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The most excruciating moments in Theresa May’s speech

Everything fell apart when the Prime Minister tried to address Conservative party conference.

In her annual address to Tory conference, Theresa May started out feeling sorry for herself:

“When people ask me why I put myself through it – the long hours, the pressure, the criticism and insults that inevitably go with the job – I tell them this: I do it to root out injustice and to give everyone in our country a voice.”

But little did she know it was going to get a whole lot worse – and she wouldn’t be giving anyone a voice, especially not herself.

Here’s what happened:

The P45 protester

Just as Theresa May was at the part of her speech where she attacked Labour (“NO, Jeremy Corbyn”), a protester – the comedian Simon Brodkin whose onstage persona is Lee Nelson – appeared at the lectern to hand May a P45, saying “Boris asked me to give this to you”.


After about a minute’s kerfuffle in the hall, which brought the speech to a complete halt, Brodkin was taken out by security.


Police have arrested him for breach of peace, amid questions swirling around conference about the Prime Minister’s security.

Here’s the P45 in question, which gives the “reason for termination” as “NEITHER STRONG NOR STABLE” and “WE’RE A BIT WORRIED ABOUT JEZZA”:


The conference cough

Just as the Prime Minister got herself back on track – making a quip that she’d like to hand Jeremy Corbyn a P45 – she began to cough. And then cough some more. From this moment on, she struggled at numerous moments in her speech to even get the words out:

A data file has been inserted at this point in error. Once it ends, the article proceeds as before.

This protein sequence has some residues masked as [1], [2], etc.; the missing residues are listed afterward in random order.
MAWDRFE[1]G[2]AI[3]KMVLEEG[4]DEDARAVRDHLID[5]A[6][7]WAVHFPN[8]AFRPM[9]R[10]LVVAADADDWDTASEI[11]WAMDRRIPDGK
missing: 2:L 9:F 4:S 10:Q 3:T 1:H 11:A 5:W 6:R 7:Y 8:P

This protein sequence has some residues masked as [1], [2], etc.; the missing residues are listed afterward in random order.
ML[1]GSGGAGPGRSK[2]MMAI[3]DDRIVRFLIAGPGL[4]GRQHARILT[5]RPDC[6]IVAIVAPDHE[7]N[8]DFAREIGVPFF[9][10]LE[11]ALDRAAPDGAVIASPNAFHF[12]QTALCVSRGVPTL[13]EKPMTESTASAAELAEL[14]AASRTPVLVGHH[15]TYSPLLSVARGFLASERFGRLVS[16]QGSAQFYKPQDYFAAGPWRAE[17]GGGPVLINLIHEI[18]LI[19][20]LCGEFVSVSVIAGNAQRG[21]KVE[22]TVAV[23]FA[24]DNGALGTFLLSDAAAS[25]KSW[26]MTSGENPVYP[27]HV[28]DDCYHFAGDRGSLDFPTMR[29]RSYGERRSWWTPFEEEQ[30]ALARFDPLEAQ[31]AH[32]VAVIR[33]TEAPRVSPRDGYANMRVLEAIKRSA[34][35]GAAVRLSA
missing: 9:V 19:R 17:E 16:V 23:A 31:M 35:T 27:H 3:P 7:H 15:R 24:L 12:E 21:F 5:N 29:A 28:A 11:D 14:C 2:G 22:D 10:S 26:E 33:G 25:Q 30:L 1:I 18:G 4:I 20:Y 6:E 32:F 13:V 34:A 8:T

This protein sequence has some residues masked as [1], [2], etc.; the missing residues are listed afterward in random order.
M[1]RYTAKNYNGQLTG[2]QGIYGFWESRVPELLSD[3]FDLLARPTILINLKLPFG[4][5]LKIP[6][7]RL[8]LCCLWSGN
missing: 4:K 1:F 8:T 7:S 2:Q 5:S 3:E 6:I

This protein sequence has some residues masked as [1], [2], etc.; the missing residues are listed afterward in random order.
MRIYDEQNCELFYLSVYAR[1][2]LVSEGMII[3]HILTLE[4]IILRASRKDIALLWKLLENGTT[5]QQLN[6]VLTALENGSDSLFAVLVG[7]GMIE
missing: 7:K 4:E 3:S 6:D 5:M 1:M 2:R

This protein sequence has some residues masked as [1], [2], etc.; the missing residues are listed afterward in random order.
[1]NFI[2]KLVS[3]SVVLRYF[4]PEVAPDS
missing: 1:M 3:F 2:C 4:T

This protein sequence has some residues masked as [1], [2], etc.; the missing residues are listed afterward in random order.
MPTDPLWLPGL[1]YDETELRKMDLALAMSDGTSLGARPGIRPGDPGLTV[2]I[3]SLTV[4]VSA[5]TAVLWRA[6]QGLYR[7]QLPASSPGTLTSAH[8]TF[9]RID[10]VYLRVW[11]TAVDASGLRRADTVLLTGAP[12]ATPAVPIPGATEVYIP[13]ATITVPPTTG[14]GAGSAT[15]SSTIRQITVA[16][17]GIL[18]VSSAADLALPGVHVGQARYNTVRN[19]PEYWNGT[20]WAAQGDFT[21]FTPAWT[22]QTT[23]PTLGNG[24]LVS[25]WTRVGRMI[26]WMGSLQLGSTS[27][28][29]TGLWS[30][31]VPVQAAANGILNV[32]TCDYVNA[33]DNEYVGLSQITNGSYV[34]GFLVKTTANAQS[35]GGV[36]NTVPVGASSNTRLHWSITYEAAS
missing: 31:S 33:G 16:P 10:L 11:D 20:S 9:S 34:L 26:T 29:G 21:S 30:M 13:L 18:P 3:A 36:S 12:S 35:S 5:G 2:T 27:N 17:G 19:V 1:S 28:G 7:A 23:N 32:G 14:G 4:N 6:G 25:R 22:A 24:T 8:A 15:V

In the end, the Chancellor handed her a lozenge – but it didn’t really help. Cue rather valiant ad-libbing about fiscal responsibility and cough sweets a few times as she spluttered and choked through the rest of the speech. (“I hope you noticed that, conference – the Chancellor giving something away for free…”).

May has done 28 interviews and spoken at 19 receptions at this conference, so no wonder her throat was feeling rather sore. Unfortunately her conference cold kicked in early, but Alastair Campbell suggested she should have been prepared, tweeting that Tony Blair used to be treated by doctors before delivering speeches when fluey:


Spilling water

While drinking water to help with her cough, the Prime Minister spilt some on herself – something not lost on the audience, who tried to cover up the awkwardness with a standing ovation.


The slogan falls apart – literally

The backdrop of May’s speech was experiencing its own chaos, as the letter “F” fell off the “Building a country that works for everyone” slogan behind her:

And then the last “E” went the same way, until this is what it looked like:

Even gravity was against her.


Boris told to stand and clap

And of course, it wouldn’t be Tory conference 2017 without an intervention from Boris Johnson. Here’s a clip of him sitting among the rest of the cabinet, with Amber Rudd telling him to stand up with everyone else in applause:

Theresa May said her speech was about the “British Dream” – it turned out to be a real-life nightmare.

Anoosh Chakelian is senior writer at the New Statesman.

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Why Jeremy Corbyn’s evolution on Brexit matters for the Scottish Labour party

Scottish Labour leader Richard Leonard, an ideological ally of Corbyn, backs staying in the customs union. 

Evolution. A long, slow, almost imperceptible process driven by brutal competition in a desperate attempt to adapt to survive. An accurate description then by Shadow Chancellor John McDonnell, of Labour’s shifting, chimera of a Brexit policy. After an away day that didn’t decamp very far at all, there seems to have been a mutation in Labour’s policy on customs union. Even McDonnell, a long-term Eurosceptic, indicated that Labour may support Tory amendments when the report stages of the customs and trade bills are finally timetabled by the government (currently delayed) to remain in either “The” or “A” customs union.